SPOKANE VALLEY, Wash. — People are expressing their outrage over an event at a Spokane Valley strip club that involves the tossing of little people.

The event, happening Saturday, is posted outside Deja Vu Showgirls in Spokane Valley. The strip club has received numerous complaints about the event.

"Why would these people sign up to be, you know, be physically abused, maybe even hurt, thrown around?" Ben Foos, a junior at Gonzaga University, asked.

The northwest region marketing director for the strip club franchise said the event is for entertainment. They said the featured act, Mighty Mike, has sold out clubs across country. His act often includes being tossed.

Their reasoning isn't good enough for Foos, whose parents and siblings are all little people like himself.

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"It's more frustrated with the viewers and the people who are coordinating it because they know what's happening and they are paying to see it happen," Foos explained.

He worries events like these dehumanize little people and give people negative impressions of them.

"First impression is going to be, 'Oh, little people enjoy being tossed, little people enjoy being abused physically,' and that's not what we want. We are just normal people," Foos explained. "They kind of set the tone for how that person is going to treat the rest of the community."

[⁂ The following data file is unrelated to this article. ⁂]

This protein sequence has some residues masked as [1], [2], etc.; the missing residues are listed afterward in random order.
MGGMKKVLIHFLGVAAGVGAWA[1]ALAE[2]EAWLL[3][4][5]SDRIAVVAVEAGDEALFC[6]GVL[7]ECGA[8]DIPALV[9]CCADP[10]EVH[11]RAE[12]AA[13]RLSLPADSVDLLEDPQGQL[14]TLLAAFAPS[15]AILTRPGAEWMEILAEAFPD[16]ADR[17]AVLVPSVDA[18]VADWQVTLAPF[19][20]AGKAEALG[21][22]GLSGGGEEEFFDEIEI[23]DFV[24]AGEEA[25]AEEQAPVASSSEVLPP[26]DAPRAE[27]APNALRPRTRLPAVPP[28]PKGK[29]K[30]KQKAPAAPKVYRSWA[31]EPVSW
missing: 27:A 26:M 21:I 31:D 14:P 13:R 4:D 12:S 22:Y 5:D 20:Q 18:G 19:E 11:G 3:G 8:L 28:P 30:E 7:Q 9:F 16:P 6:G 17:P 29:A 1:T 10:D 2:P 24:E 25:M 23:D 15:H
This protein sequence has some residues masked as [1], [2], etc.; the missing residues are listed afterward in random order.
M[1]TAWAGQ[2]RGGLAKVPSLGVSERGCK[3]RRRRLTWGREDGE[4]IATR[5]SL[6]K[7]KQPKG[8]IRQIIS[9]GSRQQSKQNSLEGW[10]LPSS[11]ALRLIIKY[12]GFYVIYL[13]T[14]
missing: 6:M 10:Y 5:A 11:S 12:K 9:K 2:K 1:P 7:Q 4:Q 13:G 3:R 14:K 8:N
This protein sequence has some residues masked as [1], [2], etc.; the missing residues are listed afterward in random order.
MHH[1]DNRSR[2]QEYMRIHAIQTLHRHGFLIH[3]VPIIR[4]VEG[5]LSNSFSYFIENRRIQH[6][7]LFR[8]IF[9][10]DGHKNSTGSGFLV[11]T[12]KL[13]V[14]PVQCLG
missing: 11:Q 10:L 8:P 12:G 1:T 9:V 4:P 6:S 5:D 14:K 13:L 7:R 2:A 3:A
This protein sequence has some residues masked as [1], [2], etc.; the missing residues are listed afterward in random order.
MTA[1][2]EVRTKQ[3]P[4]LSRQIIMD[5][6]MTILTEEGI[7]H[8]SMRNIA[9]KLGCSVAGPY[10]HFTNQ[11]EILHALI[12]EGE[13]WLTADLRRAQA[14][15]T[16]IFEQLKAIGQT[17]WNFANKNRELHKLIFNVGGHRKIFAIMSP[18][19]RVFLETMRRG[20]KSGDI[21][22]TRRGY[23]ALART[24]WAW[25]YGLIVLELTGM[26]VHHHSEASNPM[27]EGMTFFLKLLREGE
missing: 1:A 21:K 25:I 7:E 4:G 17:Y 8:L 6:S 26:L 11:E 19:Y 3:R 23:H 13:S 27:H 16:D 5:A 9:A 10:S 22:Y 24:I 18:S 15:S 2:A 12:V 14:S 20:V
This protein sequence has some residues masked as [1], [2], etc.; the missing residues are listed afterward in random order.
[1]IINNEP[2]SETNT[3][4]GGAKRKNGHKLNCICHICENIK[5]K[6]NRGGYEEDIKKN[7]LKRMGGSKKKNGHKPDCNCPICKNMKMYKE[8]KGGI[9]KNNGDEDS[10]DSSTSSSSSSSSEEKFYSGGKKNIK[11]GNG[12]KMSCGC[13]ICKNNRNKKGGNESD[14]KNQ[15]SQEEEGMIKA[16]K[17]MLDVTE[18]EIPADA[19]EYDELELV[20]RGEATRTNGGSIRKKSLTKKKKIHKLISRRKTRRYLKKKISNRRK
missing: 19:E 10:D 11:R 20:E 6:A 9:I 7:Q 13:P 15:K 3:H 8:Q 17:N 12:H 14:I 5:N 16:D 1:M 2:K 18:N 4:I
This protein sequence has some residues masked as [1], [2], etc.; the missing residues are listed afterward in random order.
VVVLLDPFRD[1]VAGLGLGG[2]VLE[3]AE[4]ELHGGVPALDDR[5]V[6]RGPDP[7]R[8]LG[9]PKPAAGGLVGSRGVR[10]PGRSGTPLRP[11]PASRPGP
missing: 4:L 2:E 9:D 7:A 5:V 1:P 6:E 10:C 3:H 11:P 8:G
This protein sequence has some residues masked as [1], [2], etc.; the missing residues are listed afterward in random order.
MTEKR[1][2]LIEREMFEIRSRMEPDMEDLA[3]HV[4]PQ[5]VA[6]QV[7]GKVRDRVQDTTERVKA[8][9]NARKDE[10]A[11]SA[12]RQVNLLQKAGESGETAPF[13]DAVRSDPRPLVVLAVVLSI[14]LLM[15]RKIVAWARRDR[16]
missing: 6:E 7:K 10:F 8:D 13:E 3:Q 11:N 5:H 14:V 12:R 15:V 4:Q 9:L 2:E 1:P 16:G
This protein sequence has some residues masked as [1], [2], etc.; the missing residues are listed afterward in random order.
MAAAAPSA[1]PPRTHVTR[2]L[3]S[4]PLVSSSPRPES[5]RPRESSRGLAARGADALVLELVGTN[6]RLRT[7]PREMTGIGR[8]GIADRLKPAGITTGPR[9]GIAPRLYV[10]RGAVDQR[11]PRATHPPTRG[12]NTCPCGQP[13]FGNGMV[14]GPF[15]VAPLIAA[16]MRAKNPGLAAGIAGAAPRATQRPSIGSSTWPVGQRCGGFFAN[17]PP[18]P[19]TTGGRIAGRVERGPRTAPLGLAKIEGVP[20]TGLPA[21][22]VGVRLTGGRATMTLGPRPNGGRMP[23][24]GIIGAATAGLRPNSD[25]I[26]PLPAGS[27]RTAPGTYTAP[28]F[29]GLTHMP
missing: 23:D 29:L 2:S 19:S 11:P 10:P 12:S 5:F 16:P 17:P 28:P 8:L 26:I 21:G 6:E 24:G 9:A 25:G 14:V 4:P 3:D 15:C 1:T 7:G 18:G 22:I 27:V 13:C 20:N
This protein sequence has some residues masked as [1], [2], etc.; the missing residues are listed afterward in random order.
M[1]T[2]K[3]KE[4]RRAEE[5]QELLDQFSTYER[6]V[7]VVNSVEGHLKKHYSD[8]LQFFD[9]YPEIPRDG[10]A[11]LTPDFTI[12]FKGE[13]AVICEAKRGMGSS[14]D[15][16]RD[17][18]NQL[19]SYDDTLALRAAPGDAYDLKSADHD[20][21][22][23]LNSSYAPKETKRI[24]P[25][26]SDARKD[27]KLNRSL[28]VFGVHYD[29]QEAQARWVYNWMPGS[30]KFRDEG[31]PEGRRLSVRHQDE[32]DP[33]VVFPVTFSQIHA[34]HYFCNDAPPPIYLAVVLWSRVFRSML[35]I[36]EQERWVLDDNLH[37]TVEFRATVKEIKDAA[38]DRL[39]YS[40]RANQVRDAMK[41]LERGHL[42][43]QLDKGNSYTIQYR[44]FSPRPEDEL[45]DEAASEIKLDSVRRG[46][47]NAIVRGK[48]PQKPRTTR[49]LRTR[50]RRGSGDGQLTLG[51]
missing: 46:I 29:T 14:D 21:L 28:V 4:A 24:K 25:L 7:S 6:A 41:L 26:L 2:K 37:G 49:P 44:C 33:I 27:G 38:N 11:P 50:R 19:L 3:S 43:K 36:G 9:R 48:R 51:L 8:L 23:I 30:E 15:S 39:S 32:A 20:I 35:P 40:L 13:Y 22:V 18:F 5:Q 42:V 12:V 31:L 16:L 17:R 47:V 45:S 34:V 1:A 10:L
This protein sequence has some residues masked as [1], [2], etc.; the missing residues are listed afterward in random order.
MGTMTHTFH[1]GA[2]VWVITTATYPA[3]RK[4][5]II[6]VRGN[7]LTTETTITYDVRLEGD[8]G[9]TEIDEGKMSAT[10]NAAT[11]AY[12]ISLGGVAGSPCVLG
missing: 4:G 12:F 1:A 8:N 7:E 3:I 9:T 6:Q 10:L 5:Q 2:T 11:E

Beyond that, Foos said there are always concerns about these types of displays promoting the physical abuse of little people. In 2012, a little person was reportedly partially paralyzed when a stranger picked him up and threw him after a similar event. Game of Thrones star Peter Dinklage even brought up the incident during his 2012 Golden Globe acceptance speech.

"I kind of have to look over the shoulder and, because of events like this, to make sure I am not put in physical danger," Foos said.

Deja Vu event coordinators said they understand Foos' concerns. But they said the money has already been spent and they have no plans to cancel the show. At this point, Foos hopes people will find another form of entertainment that night.

"I think that there could be a better way or a different way that you could profit off someone else's abilities, talents rather than laughing at how that person was created," he said.  

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